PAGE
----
Goddamn it, this is a beautiful show.
How dare they?
Before I go on to sing the praises of The Matchmaker, I should make one thing clear. On paper, and often in performance, I don't like Thornton Wilder's work in the least. I find his writing to be sanctimonious and condescending. Even Hello, Dolly!, the musical based on The Matchmaker, rubs me the wrong way.
But something about the cast and director Chris Abraham's handling of the script make me appreciate and respect this work in a way I hadn't thought I would. There's a new level of relatability and humanity. When the characters talk to the audience, it doesn't feel like Thornton Wilder hissing carpe diem from beyond the grave; it feels like an honest and profound look at the inside of the character.
The plot of The Matchmaker is a bit complicated, but in a nutshell -- Once upon a time in Yonkers, millionaire Horace Vandergelder refuses to let his niece marry an artist with no financial prospects. At the same time, he's preparing to propose to hatmaker Irene Molloy, via the arrangements of matchmaker Dolly Levi, who has her own eye on Horace and his considerable estate. Meanwhile, Horace's employees decide to leave Yonkers and have a life-affirming day in the big city. Hijinx ensues.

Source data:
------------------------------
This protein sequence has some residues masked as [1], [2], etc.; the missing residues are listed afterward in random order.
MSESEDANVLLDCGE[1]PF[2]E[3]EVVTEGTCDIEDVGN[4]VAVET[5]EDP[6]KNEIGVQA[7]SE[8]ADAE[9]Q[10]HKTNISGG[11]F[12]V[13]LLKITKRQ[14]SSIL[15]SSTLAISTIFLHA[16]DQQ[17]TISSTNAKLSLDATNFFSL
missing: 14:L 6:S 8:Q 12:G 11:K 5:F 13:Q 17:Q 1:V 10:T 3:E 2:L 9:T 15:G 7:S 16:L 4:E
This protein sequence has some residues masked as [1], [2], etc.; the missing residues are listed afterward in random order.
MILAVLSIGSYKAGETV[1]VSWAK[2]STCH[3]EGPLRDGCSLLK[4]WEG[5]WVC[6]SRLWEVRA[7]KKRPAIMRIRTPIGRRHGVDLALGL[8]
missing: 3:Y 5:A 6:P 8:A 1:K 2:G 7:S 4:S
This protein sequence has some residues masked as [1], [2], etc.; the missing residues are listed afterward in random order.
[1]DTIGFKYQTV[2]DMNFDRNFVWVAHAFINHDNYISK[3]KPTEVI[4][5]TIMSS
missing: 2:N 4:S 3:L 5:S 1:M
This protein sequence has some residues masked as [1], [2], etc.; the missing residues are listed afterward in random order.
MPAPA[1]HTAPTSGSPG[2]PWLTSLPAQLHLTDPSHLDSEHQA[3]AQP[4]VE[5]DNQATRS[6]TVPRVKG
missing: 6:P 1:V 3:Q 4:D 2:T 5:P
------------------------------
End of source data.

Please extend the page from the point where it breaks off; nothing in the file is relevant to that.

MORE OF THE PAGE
It certainly helps that the cast is comprised of the acting titans who bless this Festival. Seana McKenna is outstanding as always in the role of Dolly Levi. With a wink of her eye, she stamps her signature on the role, giving it the gravitas one might see in any Shakespearean role. Geraint Wyn-Davies gives a surprisingly grounded performance as job-hopper Malachi Stack. Tom McCamus as Horace Vandergelder is crusty and amiable, with impeccable comic timing, and Cara Ricketts as his tearful niece Ermengarde is a delight to watch.
As Irene Molloy, Laura Condlln acquits herself most elegantly, and Andrea Runge as her shop assistant is really charming. As Cornelius Hackl, Mike Shara brings his usual a-game, and Josh Epstein as Barnaby Tucker is unbearably cute.
What's really marvelous is how brilliantly the cast works as an ensemble. From a breathless transition between scenes that got gasps and applause, to the deliciously farcical restaurant scene, these actors bring an energy and unity of the kind that was sorely missing in Henry V.
The candy-coloured sets are very impressive and multi-leveled, and they lend themselves well to the physical comedy that's required. The costumes are gorgeous and evocative of the era without looking like museum pieces.
The Festival stage's various dimensions and features were used with great understanding and a panache that is sometimes lacking in mainstage productions. Thought the production is very frenetic, it is never overly busy and always keeps a focus on the main action.
This is my first time seeing a play directed by Chris Abraham, but if he handles next year's Othello with the same amount of thoughtfulness and profundity, I'm totally on board.